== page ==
How to Stay Involved in Your Children’s Education When You’re Not the Custodial Parent

One of the most important and rewarding things that you can do for your child is be involved in their education.  Even if you are a non-custodial parent  after a divorce or separation, you should strive to be involved in different aspects of your child’s education.  By being involved in your child’s education, you are helping to support them and helping them to have higher success rates in school.  Being involved actually is more important than other factors like socioeconomic status or your own personal level of education when it comes to having successful educational experiences for your child.


What You Can Do at Home

When it comes to having children who are successful in school, it is important that you know the right things to do at home.  One of these is that you should be talking to your children daily about their education.  Even if you do not have custody of your children, you can use your daily phone calls to discuss their education and what they have been doing at school.  If you do not get daily phone calls, you can ask them what’s been happening at school each time that you see them or talk to them.  Even one short question of interest can be enough to show your child that you care and how important their education really is.

Taking the time to discuss and check homework when you are with your children is also very important.  Looking over papers, having knowledge and understanding of projects, and learning about your child’s teachers through them is important to help them have a successful school career.  In addition, you should have routines in place for your children for their homework and should work together to ensure that these routines are followed.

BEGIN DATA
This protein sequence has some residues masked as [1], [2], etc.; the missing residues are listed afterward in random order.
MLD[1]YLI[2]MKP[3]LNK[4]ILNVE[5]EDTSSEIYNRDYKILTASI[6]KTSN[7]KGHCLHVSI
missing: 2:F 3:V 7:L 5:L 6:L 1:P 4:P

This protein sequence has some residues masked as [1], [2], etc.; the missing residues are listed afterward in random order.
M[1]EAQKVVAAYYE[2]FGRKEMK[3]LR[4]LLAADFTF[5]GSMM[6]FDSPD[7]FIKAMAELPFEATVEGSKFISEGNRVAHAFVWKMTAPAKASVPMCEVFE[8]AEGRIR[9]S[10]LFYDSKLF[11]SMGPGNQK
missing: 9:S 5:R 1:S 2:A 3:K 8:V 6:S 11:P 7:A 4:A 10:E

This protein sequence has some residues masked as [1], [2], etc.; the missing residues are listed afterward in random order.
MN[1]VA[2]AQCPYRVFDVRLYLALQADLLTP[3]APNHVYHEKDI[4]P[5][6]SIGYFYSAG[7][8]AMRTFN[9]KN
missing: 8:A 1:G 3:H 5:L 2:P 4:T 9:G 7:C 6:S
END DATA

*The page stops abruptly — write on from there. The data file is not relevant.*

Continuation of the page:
What You Should Be Doing at the School


Even if you do not have custody of your children, there are things that you can do at their schools that can help them to have higher levels of success.

During elementary school, it is essential that you build relationships with your child’s teachers.  You want to have an open line of communication with them.  Write notes about questions that you have, volunteer opportunities that you would like to be involved in, and more.  In addition, call teachers if you are not getting the answers that you need or take time to stop by and formally introduce yourself.  You might also want to set up a time to visit the classroom and check out the learning environment where your child is spending their time.  In addition, make sure that you attend all conferences and meetings so that you can get involved on the level that you want to be.

During middle school it is not as easy to be involved with your child’s education.  Children are given more responsibility for themselves at this age.  Make sure that you are participating at any level that you can and if your child wants you to participate, make sure that you are taking the time to do so.  It is also important to note who your child’s guidance counselor is and to have an open line of communication with them.  Resist the urge to discuss matters concerning the other parent, unless the counselor asks questions or brings something up to you.


Consider the PTA

 Many non-custodial parents miss their opportunity to get involved with the PTA at their child’s school.  Being a part of the PTA or parent group that is in place is very important.  You will be able to work together to solve problems that the school might be facing.  Plus you will know the ins and outs to different teachers, workshops, special educational opportunities, and the needs of the school or classrooms.

Being involved as a non-custodial parent might take a little more effort on your part.  However, when you take the time to be involved, you are showing your child that you care and that his/her education is important.


Lastly, it’s important to remember that the courts like you to co-parent so keep the lines of communication open with your Ex about your child’s education and well being. After all, it’s not about you or your Ex, it’s about the children.

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